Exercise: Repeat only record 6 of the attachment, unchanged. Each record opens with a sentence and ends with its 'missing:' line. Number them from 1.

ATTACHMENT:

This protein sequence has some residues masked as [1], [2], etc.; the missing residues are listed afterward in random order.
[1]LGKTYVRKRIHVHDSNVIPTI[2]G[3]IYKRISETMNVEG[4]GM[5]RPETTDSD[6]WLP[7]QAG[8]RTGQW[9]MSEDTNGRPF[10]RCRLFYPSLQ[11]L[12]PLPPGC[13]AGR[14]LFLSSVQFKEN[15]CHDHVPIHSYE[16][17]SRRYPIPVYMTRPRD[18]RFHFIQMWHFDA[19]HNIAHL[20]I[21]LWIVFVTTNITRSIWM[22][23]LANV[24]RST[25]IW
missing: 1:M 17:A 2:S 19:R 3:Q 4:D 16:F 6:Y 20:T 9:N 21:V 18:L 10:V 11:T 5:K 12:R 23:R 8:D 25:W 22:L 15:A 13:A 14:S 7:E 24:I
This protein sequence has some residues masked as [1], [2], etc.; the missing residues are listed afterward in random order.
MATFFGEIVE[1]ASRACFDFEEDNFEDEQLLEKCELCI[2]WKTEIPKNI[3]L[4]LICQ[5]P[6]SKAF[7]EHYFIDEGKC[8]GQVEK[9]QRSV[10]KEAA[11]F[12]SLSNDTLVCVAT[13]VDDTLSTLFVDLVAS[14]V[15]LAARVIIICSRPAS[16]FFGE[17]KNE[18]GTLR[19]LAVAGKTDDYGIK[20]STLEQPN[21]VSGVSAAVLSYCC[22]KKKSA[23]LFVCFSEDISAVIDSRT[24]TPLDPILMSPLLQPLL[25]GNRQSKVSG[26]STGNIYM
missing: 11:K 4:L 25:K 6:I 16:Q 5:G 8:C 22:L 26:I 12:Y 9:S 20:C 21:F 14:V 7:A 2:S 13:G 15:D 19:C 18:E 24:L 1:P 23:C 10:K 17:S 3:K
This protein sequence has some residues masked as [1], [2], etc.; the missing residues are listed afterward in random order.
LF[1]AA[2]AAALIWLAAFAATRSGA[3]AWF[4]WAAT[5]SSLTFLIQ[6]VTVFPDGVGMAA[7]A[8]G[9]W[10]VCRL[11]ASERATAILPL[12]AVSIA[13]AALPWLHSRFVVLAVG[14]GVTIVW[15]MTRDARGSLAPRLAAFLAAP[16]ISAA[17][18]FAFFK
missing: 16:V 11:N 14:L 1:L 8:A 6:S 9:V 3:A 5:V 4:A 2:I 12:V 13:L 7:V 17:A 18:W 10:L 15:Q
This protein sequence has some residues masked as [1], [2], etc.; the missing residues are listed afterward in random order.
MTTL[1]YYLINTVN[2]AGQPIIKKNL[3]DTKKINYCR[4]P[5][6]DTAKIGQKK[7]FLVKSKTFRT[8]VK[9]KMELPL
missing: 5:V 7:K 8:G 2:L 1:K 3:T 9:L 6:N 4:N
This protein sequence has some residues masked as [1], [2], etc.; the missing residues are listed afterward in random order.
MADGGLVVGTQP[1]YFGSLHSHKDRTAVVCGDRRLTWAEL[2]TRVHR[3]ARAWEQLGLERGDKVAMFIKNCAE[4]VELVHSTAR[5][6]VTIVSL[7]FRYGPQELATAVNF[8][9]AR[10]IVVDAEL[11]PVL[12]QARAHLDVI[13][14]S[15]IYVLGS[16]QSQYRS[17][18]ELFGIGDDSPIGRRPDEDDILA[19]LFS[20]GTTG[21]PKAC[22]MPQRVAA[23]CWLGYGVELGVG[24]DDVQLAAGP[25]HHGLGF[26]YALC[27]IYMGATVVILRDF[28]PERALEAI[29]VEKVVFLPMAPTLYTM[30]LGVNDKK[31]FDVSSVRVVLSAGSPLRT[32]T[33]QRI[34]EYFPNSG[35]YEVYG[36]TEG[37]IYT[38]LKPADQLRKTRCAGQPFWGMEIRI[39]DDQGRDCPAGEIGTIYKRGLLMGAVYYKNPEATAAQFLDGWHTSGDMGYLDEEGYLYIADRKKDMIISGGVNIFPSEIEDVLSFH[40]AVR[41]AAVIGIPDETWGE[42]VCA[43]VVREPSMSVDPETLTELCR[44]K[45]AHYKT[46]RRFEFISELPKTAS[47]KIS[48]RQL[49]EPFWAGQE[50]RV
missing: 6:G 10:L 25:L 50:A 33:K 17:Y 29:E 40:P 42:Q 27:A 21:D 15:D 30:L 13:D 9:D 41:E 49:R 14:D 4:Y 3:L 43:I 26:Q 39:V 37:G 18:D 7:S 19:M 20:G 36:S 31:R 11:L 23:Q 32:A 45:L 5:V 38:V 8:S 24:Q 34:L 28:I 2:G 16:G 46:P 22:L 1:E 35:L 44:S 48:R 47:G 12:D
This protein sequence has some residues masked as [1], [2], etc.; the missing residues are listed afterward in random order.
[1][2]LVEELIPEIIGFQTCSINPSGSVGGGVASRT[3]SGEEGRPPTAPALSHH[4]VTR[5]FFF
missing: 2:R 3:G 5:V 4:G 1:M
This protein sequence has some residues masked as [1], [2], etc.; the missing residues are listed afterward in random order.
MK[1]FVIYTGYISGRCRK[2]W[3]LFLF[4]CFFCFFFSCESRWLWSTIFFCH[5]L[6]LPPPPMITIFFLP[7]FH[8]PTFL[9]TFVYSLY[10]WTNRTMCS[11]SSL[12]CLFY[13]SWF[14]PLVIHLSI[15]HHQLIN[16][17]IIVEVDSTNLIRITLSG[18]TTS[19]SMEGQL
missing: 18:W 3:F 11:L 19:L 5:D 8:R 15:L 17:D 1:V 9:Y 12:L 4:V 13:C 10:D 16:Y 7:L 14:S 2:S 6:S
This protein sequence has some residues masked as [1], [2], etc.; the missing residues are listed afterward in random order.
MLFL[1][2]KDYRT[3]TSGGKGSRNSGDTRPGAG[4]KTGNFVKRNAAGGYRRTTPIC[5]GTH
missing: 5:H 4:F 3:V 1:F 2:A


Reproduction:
This protein sequence has some residues masked as [1], [2], etc.; the missing residues are listed afterward in random order.
[1][2]LVEELIPEIIGFQTCSINPSGSVGGGVASRT[3]SGEEGRPPTAPALSHH[4]VTR[5]FFF
missing: 2:R 3:G 5:V 4:G 1:M